LCF Examples in HOL
Sten Agerholm June 19, 1994 
Abstract:The LCF system provides a logic of fixed point theory and is useful to reason about nontermination, recursive definitions and infinitevalued types such as lazy lists. Because of continual presence of bottom elements, it is clumsy for reasoning about finitevalued types and strict functions. The HOL system provides set theory and supports reasoning about finitevalued types and total functions well. In this paper a number of examples are used to demonstrate that an extension of HOL with domain theory combines the benefits of both systems. The examples illustrate reasoning about infinite values and nonterminating functions and show how domain and set theoretic reasoning can be mixed to advantage. An example presents a proof of correctness of a recursive unification algorithm using wellfounded induction.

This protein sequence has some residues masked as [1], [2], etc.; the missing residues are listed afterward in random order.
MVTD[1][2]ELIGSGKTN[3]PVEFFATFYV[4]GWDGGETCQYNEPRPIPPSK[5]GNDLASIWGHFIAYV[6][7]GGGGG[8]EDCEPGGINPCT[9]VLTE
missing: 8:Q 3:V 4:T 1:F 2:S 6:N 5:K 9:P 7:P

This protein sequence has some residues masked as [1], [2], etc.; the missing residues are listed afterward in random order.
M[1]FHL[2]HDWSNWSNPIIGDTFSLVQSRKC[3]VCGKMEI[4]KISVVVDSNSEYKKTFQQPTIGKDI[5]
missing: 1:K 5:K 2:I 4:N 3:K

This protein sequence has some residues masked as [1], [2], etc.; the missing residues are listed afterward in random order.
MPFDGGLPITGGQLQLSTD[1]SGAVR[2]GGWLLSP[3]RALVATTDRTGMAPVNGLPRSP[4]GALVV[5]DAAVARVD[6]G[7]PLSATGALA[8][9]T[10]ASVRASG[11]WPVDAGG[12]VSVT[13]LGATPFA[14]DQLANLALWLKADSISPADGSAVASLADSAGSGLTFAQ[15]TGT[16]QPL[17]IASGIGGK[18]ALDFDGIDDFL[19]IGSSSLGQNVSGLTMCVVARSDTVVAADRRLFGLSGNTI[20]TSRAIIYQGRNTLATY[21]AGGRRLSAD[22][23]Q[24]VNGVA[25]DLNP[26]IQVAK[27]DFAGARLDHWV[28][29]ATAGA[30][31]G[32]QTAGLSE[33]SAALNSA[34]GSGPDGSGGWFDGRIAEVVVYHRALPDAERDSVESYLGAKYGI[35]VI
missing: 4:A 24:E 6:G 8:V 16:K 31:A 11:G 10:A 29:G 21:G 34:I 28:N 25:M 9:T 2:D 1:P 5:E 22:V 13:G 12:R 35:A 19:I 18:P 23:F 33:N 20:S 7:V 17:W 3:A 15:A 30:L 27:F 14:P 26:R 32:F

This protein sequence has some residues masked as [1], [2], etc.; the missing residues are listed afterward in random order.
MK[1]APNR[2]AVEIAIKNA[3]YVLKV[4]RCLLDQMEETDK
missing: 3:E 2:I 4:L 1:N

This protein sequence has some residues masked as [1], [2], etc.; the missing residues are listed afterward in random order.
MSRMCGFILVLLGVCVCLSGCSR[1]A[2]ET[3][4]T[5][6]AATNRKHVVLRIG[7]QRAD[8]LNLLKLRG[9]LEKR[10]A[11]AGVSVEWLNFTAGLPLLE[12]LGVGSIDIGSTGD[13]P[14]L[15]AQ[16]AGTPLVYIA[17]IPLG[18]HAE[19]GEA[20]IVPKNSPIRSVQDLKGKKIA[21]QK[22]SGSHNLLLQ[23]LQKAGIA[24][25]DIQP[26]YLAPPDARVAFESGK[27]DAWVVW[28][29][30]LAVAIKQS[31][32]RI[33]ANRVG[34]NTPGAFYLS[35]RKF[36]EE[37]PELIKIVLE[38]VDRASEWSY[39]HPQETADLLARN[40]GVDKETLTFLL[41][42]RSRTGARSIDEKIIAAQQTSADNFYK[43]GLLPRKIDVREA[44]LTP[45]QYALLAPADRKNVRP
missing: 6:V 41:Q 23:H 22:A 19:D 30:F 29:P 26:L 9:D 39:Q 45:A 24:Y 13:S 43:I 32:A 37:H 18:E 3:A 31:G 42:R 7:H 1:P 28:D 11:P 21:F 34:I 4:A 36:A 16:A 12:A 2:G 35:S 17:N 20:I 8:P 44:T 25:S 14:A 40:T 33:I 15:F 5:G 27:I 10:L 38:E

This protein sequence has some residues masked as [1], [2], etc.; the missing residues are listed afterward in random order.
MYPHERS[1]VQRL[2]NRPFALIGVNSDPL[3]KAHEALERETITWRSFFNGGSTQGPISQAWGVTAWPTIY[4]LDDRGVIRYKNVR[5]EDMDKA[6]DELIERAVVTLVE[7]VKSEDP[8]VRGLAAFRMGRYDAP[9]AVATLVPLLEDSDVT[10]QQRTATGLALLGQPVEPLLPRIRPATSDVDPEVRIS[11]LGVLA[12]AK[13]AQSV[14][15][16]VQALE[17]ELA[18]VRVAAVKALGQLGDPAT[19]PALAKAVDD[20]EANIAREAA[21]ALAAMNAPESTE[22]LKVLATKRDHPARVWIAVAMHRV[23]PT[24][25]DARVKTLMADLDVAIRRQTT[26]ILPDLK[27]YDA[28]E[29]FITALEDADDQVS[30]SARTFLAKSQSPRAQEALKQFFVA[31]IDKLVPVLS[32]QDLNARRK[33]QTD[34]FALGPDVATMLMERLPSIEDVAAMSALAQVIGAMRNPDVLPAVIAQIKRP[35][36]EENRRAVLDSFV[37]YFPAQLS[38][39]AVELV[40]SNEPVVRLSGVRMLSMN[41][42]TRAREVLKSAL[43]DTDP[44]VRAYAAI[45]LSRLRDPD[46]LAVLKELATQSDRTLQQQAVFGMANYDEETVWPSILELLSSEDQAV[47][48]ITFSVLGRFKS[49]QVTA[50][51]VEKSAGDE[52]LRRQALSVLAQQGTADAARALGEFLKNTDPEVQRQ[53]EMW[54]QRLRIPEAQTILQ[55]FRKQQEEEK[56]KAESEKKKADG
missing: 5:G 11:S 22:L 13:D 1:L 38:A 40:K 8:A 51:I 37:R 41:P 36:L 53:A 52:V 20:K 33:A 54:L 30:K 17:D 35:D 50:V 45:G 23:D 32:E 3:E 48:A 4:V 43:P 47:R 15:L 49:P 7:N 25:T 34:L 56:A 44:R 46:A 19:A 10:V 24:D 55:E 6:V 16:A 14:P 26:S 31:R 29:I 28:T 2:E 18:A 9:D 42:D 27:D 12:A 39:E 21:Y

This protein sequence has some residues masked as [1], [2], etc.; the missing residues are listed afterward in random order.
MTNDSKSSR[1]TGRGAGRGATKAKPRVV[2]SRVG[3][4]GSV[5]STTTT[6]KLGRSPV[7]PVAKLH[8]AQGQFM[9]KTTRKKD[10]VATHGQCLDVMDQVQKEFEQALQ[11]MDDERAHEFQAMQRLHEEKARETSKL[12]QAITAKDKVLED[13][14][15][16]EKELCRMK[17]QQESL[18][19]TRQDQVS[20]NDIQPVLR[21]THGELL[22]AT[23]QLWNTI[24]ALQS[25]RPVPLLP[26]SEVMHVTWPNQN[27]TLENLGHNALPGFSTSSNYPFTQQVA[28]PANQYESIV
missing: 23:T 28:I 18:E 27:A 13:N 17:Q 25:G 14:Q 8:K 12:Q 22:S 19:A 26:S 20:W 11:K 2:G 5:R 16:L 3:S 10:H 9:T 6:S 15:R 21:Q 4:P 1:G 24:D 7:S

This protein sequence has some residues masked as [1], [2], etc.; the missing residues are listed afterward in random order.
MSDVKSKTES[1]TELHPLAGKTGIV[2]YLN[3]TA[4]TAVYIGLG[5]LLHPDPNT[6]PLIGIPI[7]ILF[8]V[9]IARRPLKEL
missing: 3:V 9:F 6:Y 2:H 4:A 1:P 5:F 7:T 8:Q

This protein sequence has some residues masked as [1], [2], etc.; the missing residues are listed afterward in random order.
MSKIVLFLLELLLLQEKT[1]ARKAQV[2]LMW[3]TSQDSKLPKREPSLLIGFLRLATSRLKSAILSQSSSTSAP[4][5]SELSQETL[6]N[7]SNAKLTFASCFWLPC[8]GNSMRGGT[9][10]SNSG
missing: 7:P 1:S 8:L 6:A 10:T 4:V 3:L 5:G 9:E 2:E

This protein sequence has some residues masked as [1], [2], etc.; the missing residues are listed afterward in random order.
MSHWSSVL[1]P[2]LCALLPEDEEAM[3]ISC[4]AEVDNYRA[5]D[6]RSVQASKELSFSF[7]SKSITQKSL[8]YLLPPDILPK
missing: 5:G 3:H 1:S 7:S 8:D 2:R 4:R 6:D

IntroductionThe LCF system [GMW79, Pa87] is a theorem prover based on a version of Scott's Logic of Computable Functions (a first order logic of domain theory). It provides the concepts and techniques of fixed point theory to reason about nontermination and arbitrary recursive (computable) functions. For instance, it has been successfully applied to reason about infinite data structures and lazy evaluation [Pa84b]. On the other hand, the HOL system [GM93] supports set theoretic reasoning. It has no inbuilt notion of nontermination, all functions are total, and only primitive recursive definitions are supported. It has mainly been used for reasoning about finite data structures and terminating primitive recursive functions. In a way, extending HOL with domain theory as described in [Ag93, Ag94] corresponds to embedding the logic of the LCF system within HOLthis extension is called HOLCPO in this paper. Thus, any proof conducted in LCF can be conducted in HOLCPO as well, and axioms of LCF theories can be introduced as definitions, or derived from definitions, provided of course they are consistent extensions of LCF. This correspondence breaks for difficult recursive domains with infinite values. It is not easy to define such domains in HOL and LCF could just axiomatize the domains; still this has its theoretical difficulties in general, but has been automated in certain cases [Pa84a]. However, HOLCPO is not just another LCF system. Ignoring the problems with recursive domains, we claim it is more powerful and usable than LCF since (1) it inherits